This week’s episode of SteadyTrade starts with our guest Dr. Daniel Crosby weighing in on an important bear. 

No, not a bearish investor … but Winnie the Pooh. The famed character once wisely advised, “Don’t underestimate the value of doing nothing…” 

This week’s guest, Dr. Daniel Crosby, is a big fan of this wisdom. He offers what may seem to be counterintuitive advice for traders: If you want to become a consistent trader, you may actually need to do less. 

This might seem crazy to some traders. After all, more action is better, right? 

Not necessarily. In the episode, Dr. Crosby talks with SteadyTrade co-hosts Kim Ann Curtin and Stephen Johnson. Learn how investing and trading require a different mindset from a lot of other pursuits — and how to get in the right mode for success.

About Dr. Daniel Crosby 

Dr. Daniel Crosby is a psychologist, behavioral finance expert, and the chief behavioral officer at Brinker Capital. His job? Delivering behavioral tools, training, and technology to top-tier financial advisors.  

He has more than 10 years’ worth of experience in the financial services industry. And he’s written a number of bestselling books that can help professionals and traders achieve better outcomes.

The Psychology of Trading and Gender

In the episode, Dr. Crosby shares fascinating facts about trading and gender.

Did you know that women tend to outperform men as traders? They’re more patient, make more nuanced moves, and are less likely to take on too much or too little risk. 

So to break it down … Women do less, are more patient, and less active when it comes to trading. There’s an inverse relationship between activity and performance.

Marital status also matters — married men and women tend to outperform their unmarried counterparts. 

Hey … does that mean it’s time for Stephen to give up his playboy lifestyle and settle down?

Are You Trading the Wrong Way?

Most traders think that to perform at their best, they’ve gotta be pushing themselves all the time. Quite the opposite, says Dr. Crosby.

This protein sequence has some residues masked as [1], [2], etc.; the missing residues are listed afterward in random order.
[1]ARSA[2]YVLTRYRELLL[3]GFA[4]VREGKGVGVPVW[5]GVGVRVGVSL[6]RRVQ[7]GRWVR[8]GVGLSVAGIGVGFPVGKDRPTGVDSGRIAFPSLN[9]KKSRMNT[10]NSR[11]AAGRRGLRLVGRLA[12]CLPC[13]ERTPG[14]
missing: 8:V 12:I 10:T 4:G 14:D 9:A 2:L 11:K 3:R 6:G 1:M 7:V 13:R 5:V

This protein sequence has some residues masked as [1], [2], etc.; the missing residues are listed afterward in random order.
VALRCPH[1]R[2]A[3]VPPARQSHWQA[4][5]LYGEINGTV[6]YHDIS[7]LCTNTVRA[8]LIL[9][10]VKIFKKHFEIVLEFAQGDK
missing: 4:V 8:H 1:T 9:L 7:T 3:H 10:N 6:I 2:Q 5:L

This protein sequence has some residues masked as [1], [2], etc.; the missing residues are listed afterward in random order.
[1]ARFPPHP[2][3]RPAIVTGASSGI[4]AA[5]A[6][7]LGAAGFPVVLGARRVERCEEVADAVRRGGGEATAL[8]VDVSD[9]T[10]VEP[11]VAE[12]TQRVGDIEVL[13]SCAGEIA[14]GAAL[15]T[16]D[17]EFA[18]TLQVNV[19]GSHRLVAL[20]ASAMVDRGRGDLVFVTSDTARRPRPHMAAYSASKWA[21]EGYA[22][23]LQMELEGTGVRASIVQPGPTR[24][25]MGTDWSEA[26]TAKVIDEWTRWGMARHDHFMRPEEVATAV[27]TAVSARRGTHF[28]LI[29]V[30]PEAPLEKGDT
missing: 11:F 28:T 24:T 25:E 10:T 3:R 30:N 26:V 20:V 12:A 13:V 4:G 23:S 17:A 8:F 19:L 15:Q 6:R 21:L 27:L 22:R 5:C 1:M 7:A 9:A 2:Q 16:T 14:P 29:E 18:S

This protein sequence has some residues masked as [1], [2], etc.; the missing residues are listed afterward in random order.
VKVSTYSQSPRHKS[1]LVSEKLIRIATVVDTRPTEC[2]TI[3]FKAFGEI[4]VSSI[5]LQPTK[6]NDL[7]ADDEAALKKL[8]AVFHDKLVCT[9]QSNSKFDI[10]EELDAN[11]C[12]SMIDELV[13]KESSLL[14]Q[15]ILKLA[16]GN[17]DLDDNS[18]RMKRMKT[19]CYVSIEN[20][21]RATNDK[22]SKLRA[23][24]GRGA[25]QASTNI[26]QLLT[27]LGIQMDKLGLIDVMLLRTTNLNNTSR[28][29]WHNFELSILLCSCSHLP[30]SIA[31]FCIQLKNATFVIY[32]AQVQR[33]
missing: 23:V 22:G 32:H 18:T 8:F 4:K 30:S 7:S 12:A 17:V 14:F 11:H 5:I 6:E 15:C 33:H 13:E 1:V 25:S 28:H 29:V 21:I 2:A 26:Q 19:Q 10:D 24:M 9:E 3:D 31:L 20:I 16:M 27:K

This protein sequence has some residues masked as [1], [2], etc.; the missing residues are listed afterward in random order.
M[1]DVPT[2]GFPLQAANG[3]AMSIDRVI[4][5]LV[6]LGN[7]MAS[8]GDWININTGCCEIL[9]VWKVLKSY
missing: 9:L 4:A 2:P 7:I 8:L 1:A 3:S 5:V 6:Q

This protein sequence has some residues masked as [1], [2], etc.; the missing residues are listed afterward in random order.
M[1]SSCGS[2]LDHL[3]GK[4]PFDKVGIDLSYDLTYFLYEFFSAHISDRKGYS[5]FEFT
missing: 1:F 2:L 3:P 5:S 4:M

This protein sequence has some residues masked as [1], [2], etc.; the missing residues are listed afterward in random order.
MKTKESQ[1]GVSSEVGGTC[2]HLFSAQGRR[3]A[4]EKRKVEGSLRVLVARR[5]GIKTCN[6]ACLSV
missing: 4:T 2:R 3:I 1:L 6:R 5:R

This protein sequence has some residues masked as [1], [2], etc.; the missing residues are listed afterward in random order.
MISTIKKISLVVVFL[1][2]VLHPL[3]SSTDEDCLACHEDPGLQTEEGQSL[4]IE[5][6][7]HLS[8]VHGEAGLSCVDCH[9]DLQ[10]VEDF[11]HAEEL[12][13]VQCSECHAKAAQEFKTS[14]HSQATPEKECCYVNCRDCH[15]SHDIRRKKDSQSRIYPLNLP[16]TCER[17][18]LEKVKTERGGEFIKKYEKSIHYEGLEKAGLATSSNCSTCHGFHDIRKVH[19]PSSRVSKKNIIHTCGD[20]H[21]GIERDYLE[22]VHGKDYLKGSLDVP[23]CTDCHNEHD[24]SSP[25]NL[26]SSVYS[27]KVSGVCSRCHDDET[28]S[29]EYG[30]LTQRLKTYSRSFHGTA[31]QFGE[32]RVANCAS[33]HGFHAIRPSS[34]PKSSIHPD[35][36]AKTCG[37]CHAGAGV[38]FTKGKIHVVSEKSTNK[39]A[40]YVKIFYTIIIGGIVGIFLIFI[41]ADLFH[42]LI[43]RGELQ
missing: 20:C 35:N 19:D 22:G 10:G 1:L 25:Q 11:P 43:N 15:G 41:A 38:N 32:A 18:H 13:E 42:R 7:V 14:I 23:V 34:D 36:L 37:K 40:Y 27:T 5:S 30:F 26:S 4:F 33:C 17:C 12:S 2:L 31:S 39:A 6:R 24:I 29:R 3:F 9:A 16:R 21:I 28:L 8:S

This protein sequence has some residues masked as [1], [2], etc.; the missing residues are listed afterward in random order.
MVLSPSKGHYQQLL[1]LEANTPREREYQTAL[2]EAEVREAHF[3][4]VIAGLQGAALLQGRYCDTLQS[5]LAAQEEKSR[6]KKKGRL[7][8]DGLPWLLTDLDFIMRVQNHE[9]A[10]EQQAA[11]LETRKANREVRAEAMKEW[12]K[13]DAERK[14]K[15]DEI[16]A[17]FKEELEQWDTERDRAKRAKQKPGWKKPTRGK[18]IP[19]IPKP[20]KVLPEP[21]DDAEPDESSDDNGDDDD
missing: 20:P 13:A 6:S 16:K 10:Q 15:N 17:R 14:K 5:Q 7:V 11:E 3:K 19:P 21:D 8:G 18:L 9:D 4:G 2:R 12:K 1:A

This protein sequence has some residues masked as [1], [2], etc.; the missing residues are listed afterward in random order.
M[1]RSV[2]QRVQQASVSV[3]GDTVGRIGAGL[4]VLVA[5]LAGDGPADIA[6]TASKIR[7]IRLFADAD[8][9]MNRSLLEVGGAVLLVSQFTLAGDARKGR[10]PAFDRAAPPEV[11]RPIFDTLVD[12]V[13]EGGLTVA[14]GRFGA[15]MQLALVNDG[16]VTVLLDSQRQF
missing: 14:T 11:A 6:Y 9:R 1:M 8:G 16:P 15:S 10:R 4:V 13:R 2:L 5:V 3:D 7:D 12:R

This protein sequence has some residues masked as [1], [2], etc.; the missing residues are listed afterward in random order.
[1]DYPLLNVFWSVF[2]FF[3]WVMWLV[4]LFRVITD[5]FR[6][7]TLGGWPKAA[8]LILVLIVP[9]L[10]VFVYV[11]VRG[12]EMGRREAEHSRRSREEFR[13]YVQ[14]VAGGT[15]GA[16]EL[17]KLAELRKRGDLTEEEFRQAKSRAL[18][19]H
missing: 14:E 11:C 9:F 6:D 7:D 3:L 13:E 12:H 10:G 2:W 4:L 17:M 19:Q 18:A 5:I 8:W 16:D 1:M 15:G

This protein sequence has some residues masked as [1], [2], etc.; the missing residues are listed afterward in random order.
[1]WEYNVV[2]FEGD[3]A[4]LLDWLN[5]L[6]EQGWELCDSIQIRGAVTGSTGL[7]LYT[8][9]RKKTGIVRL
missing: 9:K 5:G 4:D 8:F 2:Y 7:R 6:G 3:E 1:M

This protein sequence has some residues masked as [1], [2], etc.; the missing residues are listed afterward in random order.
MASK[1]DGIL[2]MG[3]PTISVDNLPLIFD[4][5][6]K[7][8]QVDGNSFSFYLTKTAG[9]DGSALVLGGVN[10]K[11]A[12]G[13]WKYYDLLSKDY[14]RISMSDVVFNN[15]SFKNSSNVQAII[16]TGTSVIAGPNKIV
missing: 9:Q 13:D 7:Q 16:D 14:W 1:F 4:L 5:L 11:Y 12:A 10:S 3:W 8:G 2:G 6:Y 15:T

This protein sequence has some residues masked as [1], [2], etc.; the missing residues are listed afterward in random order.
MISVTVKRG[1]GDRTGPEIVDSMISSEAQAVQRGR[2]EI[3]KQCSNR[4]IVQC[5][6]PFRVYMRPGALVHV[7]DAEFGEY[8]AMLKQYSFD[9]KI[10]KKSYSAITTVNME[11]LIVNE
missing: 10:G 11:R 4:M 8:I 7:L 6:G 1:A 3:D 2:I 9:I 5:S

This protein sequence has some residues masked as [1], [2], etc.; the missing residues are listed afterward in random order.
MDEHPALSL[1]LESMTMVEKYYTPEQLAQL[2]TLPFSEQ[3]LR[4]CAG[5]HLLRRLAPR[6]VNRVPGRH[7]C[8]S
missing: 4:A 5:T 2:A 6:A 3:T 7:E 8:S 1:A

Everyone wants some magic pill, tip, or quick technique to achieve optimal performance. In reality, it’s all about self-care. 

No, he isn’t saying that day traders need to take more bubble baths (although, that isn’t a terrible idea.) Rather, things like diet, rest, exercise, and meditation can put you in a much better place to be an effective trader. 

Learn why taking care of yourself is fundamental to your performance as a trader…

Holding Yourself Accountable

As Dr. Crosby shares, money can induce greater emotion in people than the death of a loved one. Additionally, people can lose up to 13% of their IQ when stressed about money! 

The idea of removing all emotion from money-related matters may not be realistic. However, there are things you can do to stay on an even keel. 

It starts with accountability. 

One option? Link up with a coach or a team of like-minded traders who can keep you in check.

Alternatively, are there things you can do to prevent making emotional decisions while trading?

Dr. Crosby shares why things like trading with a small account or making access to your money more ‘difficult’ can work to your advantage and keep your emotions in check.

He also speaks to the power of having a good system in place. Or as he puts it, “Automate, automate, automate.” It’s all about setting your own personal rules and living in a way that’s consistent with them.  

Risk Management and Gut Instincts

Gut instincts and intuition are good things. But when your gut governs your risk management as a trader, things can get tricky. 

Experience matters. Let’s say you’re facing a decision you make infrequently. For instance, maybe you’ve only been trading for a short time. You don’t have what Dr. Crosby calls “the reps to have informed that emotion.” 

 He also talks about how a delay between stimulus and response can play tricks with the mind — which could help explain why so many otherwise intelligent people find themselves bag-holding in trades.  

Sticking to the Rules 

Dr. Crosby, Kim, and Stephen discuss methods of continually coming back to your own set of trading rules. 

This is extremely important, because as a trader, you’ve got to contend with emotions, physiology, and what you think you ‘should’ be doing.

Learn how a lack of balance can lead to overconfidence or catastrophizing … and why both can be dangerous.

Recognizing your own personal mediocrity helps you create systems that can help you transcend it. Don’t be afraid to take a long, hard look at what Dr. Crosby calls “A mirror onto your own idiocy.”

Connect With Dr. Daniel Crosby 

Social Media


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Questions? Comments?

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Thanks for tuning in to the SteadyTrade podcast. Stay tuned for weekly episodes featuring the hottest topics for aspiring traders.

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Meet Our Hosts

Get to know Tim Bohen, Stephen Johnson, and Kim Ann Curtin here.

Follow our hosts on social media…

Tim Bohen

Twitter: @tbohen

Instagram: @tbohen

Stephen Johnson

Twitter: @Jonk87

Kim Ann Curtin

Twitter: @kimanncurtin

Instagram: @kimanncurtin